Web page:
Peng B, Zhang L, Yang J. "Iterated graph cuts for image segmentation.". In: Asian Conference on Computer Vision. Springer; 2009:. Abstract
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PROF. KOKWARO JOHNO. "Medicinal Plants of East Africa, 3rd Edition.". In: Proceedings of 5th of African Crop Science Conference. Lagos Nigeria. University of Nairobi Press; 2009. Abstract
Total number of pages: 515, including 35 pages of colour illustrations.
PROF. MWAURA FRANCISB. "NDATHE, J.K., F.B.MWAURA, J. NSUMBA, L. BERGA, P. NDOLO & G.N. KAMAU 2O09. Electrochemical monitoring of heavy metal ion solutions containing sweet potato plant varieties under in vitro conditions. pp 1 .". In: Vol. 5 April 2002 15-17. eamj; 2009. Abstract
Normal 0 false false false EN-GB X-NONE X-NONE /* Style Definitions */ table.MsoNormalTable {mso-style-name:"Table Normal"; mso-tstyle-rowband-size:0; mso-tstyle-colband-size:0; mso-style-noshow:yes; mso-style-priority:99; mso-style-qformat:yes; mso-style-parent:""; mso-padding-alt:0cm 5.4pt 0cm 5.4pt; mso-para-margin-top:0cm; mso-para-margin-right:0cm; mso-para-margin-bottom:10.0pt; mso-para-margin-left:0cm; line-height:115%; mso-pagination:widow-orphan; font-size:11.0pt; font-family:"Calibri","sans-serif"; mso-ascii-font-family:Calibri; mso-ascii-theme-font:minor-latin; mso-fareast-font-family:"Times New Roman"; mso-fareast-theme-font:minor-fareast; mso-hansi-font-family:Calibri; mso-hansi-theme-font:minor-latin;} Clematis brachiata Thunberg (Ranunculaceae) is used in Kenya for the management of headaches, malaria and other febrile illnesses, abdominal disorders, yaws and for skin disorders.  Old stems and leaves are chewed for the management of toothaches and sore throats.  Extracts of the plant were subjected to tests for antimalarial, antibacterial and antifungal activity.  The toxicity of the extracts was assessed using the brine shrimp lethality bioassay.   The root extract gave the highest in vitro antimalarial activity against a mulitidrug resistant strain, Plasmodium falciparum VI/S (IC50=39.24 mg/ml). The stem and leaf extracts had insignificant antiplasmodial activity.  The leaf, stem and root extracts had bacterial or fungal growth even at very high concentrations of 10 mg/ml. The LD50 values of the stem and leaf methanol extracts against the brine shrimp larvae was 365.60 and 66.5 mg/ml respectively. The in vitro anti malarial activity of the root extract in part supports the ethnobotanical use of the plant to manage malaria.  KEY WORDS Clematis, Ranunculaceae, antimalarial, brine shrimp, antimicrobial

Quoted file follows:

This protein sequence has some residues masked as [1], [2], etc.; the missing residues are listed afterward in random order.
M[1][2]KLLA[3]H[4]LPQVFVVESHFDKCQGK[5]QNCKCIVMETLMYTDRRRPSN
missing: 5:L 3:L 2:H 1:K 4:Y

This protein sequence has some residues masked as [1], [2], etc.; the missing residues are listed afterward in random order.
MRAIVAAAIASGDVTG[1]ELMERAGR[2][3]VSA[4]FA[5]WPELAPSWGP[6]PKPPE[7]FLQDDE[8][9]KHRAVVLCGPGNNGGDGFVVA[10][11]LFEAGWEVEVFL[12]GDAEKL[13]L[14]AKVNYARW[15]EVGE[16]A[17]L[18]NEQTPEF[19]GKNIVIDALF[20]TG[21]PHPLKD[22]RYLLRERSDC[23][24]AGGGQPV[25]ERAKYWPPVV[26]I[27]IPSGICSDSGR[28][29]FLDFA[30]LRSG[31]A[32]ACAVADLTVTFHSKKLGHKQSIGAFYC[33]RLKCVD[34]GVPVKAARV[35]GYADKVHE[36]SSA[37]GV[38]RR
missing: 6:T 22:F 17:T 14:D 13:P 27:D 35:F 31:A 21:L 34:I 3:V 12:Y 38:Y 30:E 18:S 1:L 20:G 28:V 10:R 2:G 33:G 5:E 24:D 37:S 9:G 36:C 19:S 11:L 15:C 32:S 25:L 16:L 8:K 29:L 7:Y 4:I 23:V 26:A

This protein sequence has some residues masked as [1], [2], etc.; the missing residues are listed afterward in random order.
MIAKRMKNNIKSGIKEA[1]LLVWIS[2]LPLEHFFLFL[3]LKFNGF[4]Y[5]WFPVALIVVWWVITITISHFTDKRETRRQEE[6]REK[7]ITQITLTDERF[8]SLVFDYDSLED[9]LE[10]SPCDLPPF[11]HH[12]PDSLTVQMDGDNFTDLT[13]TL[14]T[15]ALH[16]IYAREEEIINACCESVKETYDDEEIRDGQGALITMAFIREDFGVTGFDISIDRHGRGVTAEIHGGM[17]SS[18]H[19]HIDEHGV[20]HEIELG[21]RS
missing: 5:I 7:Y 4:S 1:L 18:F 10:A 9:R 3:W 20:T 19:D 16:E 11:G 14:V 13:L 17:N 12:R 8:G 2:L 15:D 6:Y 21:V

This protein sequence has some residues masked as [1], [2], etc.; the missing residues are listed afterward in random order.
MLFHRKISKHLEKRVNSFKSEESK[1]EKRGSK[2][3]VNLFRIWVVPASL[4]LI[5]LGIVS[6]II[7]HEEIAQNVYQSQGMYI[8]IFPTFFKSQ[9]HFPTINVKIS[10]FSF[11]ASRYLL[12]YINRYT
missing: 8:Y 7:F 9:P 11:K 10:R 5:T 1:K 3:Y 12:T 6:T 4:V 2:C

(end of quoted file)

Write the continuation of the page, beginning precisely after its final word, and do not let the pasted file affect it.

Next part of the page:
Bebora L.C, P. M, G. GM, L.W N. "Histomoniasis and traumatic gastritis (hardware disease) in peacocks.". In: Faculty of Veterinary Medicine Scientific Conference , . Nairobi; 2008.2008_-_hostomoniasis_and_traumatic_gastritis_in_peacocks.pdf
L.C. B, L.W. N, Mbuthia P.G., P.N N. "Importance of environmental hygiene in reducing bacterial load exposure to night-housed indigenous chickens.". In: Faculty of Veterinary Medicine Scientific Conference . Nairobi, ; 2008.
Patel, N. B KKSTPG. "Effect of Catha edulis (khat) on learning and memory on CBA mice.". In: International Brain Research Organization (IBRO) World Congress. Melbourne, Australia.; 2008.
H PROFS, P O, K A. "Child Maltreatment at a Violence Recovery Center in Kenya ;.". In: Tropical Doctor 2008;38: 87-89. Surgical society of Kenya; 2008. Abstract

Background Aneurysms of the anterior cerebral and anterior communicating arteries are common and their microvascular surgical management requires sound knowledge of the normal and variant vascular anatomy. Objective The purpose of this study was to evaluate variations of the anterior cerebral and anterior communicating arteries. Methods: Thirty six cadaveric brains (72 hemispheres) were studied by gross dissection for the pattern of arterial blood supply. Results The anterior cerebral artery (ACA) was observed to originate from the ipsilateral internal carotid artery (ICA) in all the cases studied. The most common type of termination of the ACA was bifurcation into pericallosal (PerA) and callosomarginal (CMA) arteries with the PerA-CMA junction being supracallosal (60%), infracallosal (27%) or precallosal (5%). Unique variations observed include an accessory ACA from the ACoA, 'bihemispheric pericallosal arteries', intertwining course of the A2 segments of the ACAs and crossing branches from 1 hemisphere to another. Variations of the ACoA were also observed including fenestration (26%) and duplication (13%). Conclusions The majority of ACA bifurcations, in the current study, were supracallosal suggesting the need for exploration of the interhemispheric fissure during surgical corrections of distal ACA aneurysms. Further, the incidence of the callosomarginal artery in this series appears to be at variance with other studies highlighting the need to standardize the definition of the artery. Anterior communicating artery fenestration was the most common variation raising concern as this has been shown to compromise collateral flow and predispose to aneurysm formation. Key Words: Anterior Cerebral artery, Anterior Communicating Artery, Kenya, Variations